UK: Reforms make universities compete harder

Universities in England will have to compete harder with each other to attract students under higher education reforms outlined in the government's long-awaited white paper last week. Top-ranking universities and institutions charging low fees are most likely to benefit.

Proposals include the freeing up of 85,000 student places from government control and allowing unrestrained competition for top-grade A-level students - those achieving AAB.

In addition, a flexible margin of places will be created to reward quality providers charging an average of £7,500 (US$12,000) or less for tuition, compared to the £9,000 maximum allowed.

Universities will also be made more accountable to students on teaching quality, enabling them to trigger quality reviews where there are grounds for concern.

In future, graduates will pay more towards the cost of their degrees, as the maximum allowable tuition fee rate is being tripled to £9,000 (US$14,400). But the reforms will improve their experience as students, expand their choices and make universities more accountable to students than ever before, the government said.

Vince Cable, Secretary of State for Business, Innovation and Skills, said: "Our university sector has a strong history with some world-class institutions attracting students from across the globe. Higher education is a successful public-private partnership, combining government funding with institutional autonomy.

"This white paper builds on that record, while doing more than ever to put students in the driving seat. We want to see more investment, greater diversity including innovative forms of delivery from further education colleges and others, and less centralised control over student numbers.

"But, in return, we want to the sector to be more accountable to students, as well as to the taxpayer."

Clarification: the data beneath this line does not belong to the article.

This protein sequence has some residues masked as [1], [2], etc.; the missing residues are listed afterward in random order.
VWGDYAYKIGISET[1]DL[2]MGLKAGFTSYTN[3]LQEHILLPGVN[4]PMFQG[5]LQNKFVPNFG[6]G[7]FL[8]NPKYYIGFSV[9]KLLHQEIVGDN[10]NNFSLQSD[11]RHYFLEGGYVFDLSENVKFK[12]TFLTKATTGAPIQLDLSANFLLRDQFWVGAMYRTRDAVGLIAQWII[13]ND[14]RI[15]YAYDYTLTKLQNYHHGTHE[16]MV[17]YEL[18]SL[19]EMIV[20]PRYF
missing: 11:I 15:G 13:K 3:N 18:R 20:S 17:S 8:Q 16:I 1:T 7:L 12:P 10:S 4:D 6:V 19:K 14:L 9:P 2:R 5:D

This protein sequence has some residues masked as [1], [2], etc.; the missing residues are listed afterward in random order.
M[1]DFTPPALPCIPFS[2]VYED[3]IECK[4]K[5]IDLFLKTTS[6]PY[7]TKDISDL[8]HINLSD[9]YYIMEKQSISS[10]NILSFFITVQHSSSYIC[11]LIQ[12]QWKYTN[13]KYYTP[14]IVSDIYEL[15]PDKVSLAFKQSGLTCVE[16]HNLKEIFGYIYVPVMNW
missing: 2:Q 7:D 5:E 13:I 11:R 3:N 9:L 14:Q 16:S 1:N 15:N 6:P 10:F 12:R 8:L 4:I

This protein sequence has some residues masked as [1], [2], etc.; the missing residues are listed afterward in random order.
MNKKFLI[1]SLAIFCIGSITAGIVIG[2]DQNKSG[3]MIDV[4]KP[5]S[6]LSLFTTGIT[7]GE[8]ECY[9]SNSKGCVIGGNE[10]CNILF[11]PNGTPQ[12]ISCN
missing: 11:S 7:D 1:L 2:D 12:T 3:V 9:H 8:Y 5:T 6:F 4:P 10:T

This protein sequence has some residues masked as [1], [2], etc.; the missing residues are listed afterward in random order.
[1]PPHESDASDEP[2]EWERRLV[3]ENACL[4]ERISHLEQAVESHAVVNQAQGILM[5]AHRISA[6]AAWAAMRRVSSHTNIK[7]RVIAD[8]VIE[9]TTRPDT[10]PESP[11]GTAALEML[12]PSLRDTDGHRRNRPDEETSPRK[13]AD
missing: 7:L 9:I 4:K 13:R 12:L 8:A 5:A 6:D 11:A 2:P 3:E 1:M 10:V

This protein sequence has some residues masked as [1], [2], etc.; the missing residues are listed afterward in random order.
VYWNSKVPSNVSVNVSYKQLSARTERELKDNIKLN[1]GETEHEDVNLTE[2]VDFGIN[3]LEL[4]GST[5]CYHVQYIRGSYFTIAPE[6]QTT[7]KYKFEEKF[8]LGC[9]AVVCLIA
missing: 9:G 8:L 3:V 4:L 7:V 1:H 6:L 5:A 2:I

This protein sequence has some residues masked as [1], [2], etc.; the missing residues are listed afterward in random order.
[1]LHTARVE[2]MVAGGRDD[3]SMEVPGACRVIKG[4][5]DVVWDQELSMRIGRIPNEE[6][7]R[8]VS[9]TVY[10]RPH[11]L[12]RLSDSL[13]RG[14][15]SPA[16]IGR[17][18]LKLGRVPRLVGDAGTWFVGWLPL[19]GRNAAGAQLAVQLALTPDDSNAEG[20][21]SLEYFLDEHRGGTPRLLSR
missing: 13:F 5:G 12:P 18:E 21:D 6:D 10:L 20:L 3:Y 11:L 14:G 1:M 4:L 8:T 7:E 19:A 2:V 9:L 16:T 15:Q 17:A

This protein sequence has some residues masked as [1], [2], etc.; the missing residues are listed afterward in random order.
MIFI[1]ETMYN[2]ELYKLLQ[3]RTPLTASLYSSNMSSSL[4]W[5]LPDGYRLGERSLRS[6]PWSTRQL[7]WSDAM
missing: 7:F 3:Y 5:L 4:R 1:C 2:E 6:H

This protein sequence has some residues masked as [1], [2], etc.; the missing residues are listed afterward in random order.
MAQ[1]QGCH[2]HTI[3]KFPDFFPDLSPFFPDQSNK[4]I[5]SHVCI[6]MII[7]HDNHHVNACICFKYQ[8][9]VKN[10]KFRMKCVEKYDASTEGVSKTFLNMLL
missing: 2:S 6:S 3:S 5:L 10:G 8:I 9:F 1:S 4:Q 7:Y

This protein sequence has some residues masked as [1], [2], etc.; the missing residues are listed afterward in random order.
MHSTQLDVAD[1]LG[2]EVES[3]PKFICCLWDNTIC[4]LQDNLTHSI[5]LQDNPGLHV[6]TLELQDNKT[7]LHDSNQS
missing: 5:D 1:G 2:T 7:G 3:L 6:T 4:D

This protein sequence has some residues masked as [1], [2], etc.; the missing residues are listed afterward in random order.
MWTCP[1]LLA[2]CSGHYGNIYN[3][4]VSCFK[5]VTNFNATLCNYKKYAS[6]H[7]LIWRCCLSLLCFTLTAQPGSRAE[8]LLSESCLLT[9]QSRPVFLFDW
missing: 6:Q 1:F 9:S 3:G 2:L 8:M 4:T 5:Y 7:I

The proposals contained in Students at the Heart of the System cover four broad areas: reforming funding; delivering a better student experience; enabling universities to increase social mobility; and reducing regulation and removing barriers for new providers.

The primary aim is to ensure that universities are held accountable for an improved student experience. In addition to freeing up controls on student numbers, the proposals will ensure better information for students before they apply, better teaching while at university, greater transparency in areas such as feedback on their work and better preparation for the job market.

A review will be carried out into how university-industry collaboration can excel and the decline in sandwich courses can be reversed. Universities will be encouraged to engage actively with employers to accredit or 'kitemark' courses, to indicate to students that they are valued by them.

As well as giving students the power to trigger a review on teaching quality, the government will examine the many student charters being adopted and whether they should be made mandatory in the future.

The Office for Fair Access will be properly resourced so that it can go further and faster to drive fair access for students from lower income families and widen participation.

A wider range of providers will be enabled to join the sector to offer more choice for students, and regulation and bureaucracy for universities will be cut back.

The government said the higher education reforms are part of a wider government agenda to put more power in the hands of the consumer by encouraging competition and opening up the market to new providers.

For universities this means that in future funding will follow the choice of the student.

However, the proposals drew a raft of mixed or critical responses from university groups, think-tanks and student bodies.

Professor Steve Smith, President of Universities UK, said: "It's important that government has put students at the centre of these proposals. The focus on transparency, consumer protection and accountability are all positive steps."